Totem is one of oldest originals standing in Southeast

Posted: Wednesday, October 22, 2003

Unlike towns like Sitka and Ketchikan, which have totem parks, Juneau's more than 20 totem poles are spread out around the community - some indoors and some outdoors. Guide books usually give them scant mention and rarely place them on walking-tour maps.

Totems in the area include one illustrating the legend of the creation of mosquitoes at the Governor's House, and the Yax-te or Big Dipper totem at the Auke Recreation Area. The faade of Fred Meyer includes two totems.

One of the most notable totems in Juneau is the Old Witch Pole. It stands today in the atrium of the State Office Building with plantings at its feet that suggest its original position in the coastal rain forest. Two plaques give some of its history.

This magnificent Haida pole originally stood at old Sukkwan, a Haida village on the coast of Prince of Wales Island, near Hydaburg. The "Old Witch" is a legendary Haida character, enmeshed in legend with the Tlingit Gonakadet. The pole was carved about 1880 by a Haida named Dwight Wallace (often referred to in sources only as "the father of John Wallace"). It was once covered with many layers of commercial paint.

An undated photo of Sukkwan in the AHC Photography Core File shows the pole at its first location, in the company of several other totems. The pole stands at far left of the hazy scene, which pictures a row of houses facing the waterfront. A house at right of the scene seems to be abandoned, although smoke rises from a house in the center.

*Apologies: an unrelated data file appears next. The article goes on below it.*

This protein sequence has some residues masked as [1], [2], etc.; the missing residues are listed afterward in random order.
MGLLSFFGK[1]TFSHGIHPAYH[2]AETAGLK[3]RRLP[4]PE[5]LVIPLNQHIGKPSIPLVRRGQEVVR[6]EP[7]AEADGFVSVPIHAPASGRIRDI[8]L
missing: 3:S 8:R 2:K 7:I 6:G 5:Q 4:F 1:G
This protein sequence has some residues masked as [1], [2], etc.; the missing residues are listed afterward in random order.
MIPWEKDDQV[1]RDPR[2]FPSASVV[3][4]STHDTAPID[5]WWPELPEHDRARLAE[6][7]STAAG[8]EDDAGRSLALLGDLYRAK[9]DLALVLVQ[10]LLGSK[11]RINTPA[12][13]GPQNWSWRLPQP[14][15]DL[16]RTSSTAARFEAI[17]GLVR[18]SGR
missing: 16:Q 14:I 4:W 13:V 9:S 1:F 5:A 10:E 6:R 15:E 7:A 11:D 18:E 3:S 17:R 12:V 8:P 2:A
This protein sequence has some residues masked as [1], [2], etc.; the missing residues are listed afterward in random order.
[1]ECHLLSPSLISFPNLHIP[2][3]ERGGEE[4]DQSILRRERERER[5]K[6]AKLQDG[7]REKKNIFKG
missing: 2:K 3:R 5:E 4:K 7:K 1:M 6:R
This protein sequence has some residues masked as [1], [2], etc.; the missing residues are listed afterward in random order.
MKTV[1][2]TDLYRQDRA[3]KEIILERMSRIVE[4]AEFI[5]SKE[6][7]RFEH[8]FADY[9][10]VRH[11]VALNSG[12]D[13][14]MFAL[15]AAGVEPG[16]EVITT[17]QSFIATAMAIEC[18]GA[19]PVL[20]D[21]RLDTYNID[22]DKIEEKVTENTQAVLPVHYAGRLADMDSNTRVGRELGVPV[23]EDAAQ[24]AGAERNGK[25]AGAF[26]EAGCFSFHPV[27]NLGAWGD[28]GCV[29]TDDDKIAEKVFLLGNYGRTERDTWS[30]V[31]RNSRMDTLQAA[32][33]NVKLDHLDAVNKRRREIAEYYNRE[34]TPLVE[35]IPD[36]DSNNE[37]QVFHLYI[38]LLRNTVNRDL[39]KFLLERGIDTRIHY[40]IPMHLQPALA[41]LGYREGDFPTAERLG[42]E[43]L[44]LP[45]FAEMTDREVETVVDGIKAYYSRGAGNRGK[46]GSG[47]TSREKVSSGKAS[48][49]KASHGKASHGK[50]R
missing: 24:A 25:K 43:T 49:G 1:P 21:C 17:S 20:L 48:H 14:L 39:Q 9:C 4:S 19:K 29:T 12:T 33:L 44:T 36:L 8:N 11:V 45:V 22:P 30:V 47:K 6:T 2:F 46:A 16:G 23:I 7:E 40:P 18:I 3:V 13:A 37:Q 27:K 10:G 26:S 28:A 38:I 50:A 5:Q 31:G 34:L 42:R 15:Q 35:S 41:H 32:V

A photo on p. 26 of Edward Keithahn's book about totems and Southeast Native cultures, "Monuments in Cedar," shows a group of Haidas at Klinkwan. The caption says that "the man at the right with the Chilkat blanket over his lap was the carver of the 'Old Witch' totem pole.... His son was John Wallace, another famous Haida carver, who as a boy helped his father carve the so-called 'Old Witch' totem pole."

The pole was purchased from its Haida owners by Dr. Robert Simpson, a Juneau optometrist who regularly took his practice to remote villages. Simpson may have been able to purchase it because the person who originally commissioned it had died, or because the village was being abandoned as people moved to other areas - often areas closer to schools or jobs.

After the pole was moved to Juneau, it stood in front of the Nugget Shop at 219 South Franklin Street - the current location of Galligaskins. The proprietor of the Nugget Shop was Simpson's wife, Belle (1885-1985), who sold goods such as moccasins, ivory carvings, baskets, gold nuggets and small totem poles. When the Nugget Shop moved its headquarters to the corner of Third and Seward streets in the newly-built Simpson Building in the late 1940s, Dr. Simpson presented the pole to the city. The pole then stood beside the Juneau Memorial Library.